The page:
If you are considering evacuation with some or all of your animals, maintain a current list of potential destinations with their requirements. Keep an emergency kit handy and keep trailers, tires, and hitches in ready condition and practice loading animals. Consider back-up plans to get help from friends with trailers or from professional animal transporters.
When a storm is imminent:
Implement temporary feeding plans, if these have been recommended, to reduce stresses on your animals.
If you evacuate:
Do it early – three days prior to landfall is best. Closed bridges, lane reversals, bumper-to-bumper traffic, and high winds are likely if you wait. Check to make sure they are expecting you at your destination!
Be sure to comply with animal movement requirements: horses need current negative Coggins’ test when co-mingling, animals need current interstate Certificate of Veterinary Inspection (CVI) when crossing state lines (interstate hurricane season waivers are possible but not guaranteed). If you set up a paddock at the temporary stable site, place it away from decorative/toxic plants and mark the top of the portable fencing with visible cloths every 4 to 6 feet.
If you stay:
Fill your gasoline tank and grab some extra cash to have on hand. Place feed in waterproof containers, cover hay with plastic tarps and store on pallets or other high, dry, area within a building. Secure all agricultural chemicals and fuel in areas not subject to flooding. Secure or remove objects that could become flying debris.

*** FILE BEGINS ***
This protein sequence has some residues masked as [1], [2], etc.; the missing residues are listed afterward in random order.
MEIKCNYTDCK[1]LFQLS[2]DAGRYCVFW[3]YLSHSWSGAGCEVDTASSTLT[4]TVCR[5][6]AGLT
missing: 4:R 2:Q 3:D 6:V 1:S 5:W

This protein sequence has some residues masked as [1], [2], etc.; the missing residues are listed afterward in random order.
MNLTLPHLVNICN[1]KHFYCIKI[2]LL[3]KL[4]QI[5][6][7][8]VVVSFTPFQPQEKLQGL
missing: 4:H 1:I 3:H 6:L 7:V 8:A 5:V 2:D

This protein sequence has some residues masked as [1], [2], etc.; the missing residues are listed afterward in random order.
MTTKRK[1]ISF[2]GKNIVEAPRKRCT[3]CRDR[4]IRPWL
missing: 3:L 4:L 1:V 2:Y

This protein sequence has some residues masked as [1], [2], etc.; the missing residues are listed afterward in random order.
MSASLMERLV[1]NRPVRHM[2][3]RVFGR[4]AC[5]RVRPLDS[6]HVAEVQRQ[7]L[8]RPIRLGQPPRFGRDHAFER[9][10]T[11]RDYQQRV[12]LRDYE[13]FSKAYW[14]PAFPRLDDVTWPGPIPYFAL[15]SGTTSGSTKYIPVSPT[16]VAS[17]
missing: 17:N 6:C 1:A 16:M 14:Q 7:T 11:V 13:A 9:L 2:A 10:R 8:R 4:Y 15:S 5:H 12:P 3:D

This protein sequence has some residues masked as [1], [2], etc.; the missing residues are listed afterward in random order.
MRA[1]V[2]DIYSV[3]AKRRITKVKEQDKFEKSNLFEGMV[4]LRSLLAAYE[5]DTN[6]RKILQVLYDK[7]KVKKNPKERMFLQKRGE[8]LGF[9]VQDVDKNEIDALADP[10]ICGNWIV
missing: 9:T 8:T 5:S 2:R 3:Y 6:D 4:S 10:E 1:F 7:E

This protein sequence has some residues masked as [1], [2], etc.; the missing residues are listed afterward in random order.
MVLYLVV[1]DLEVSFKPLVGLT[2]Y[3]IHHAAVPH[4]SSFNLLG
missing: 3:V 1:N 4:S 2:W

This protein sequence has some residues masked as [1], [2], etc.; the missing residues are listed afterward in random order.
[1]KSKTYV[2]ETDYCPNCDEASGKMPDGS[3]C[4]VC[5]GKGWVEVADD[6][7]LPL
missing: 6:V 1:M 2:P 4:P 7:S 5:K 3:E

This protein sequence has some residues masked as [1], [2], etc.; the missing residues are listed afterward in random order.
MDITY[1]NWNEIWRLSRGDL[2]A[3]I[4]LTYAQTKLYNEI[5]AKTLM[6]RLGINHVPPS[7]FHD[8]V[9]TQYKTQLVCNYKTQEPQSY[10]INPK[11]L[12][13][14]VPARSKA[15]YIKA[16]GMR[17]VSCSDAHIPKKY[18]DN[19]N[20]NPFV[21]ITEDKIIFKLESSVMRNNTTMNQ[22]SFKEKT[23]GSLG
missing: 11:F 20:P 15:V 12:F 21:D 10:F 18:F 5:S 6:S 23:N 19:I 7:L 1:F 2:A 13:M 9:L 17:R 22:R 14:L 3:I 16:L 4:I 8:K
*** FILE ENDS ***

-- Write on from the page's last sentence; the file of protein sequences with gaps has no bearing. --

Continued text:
Implement temporary animal ID measures as described under Preparation. Determine the best place for your animals to go through the storm. Examine your property – barn structure, trees, power lines, low- lying areas — and decide whether to move them to shelter or turn them outside.
If barn is secure and not in a flood prone area consider moving some or all animals to shelter there. Remove and secure loose items from the aisles. Provide access to hay or appropriate food source and clean water. Remember that automatic water systems may not be working if power outages. Trash cans filled with water can be secured inside stalls.
Animals turned out to pasture will follow their instincts to seek natural or manmade shelter. If necessary, open gates to allow access to higher ground.
Human life and safety will be the first priority but there will be systems in place at the county and state level to assist people with animals and agricultural businesses affected by the storm, including donations of hay, equipment and volunteer personnel. The first place to contact is your county EMD: they will seek resources to assist you and will also advise you how or if your assistance is needed should you care to offer it. Affected counties with overwhelmed resources will request help from state EMD who, in turn, will request outside help if needed.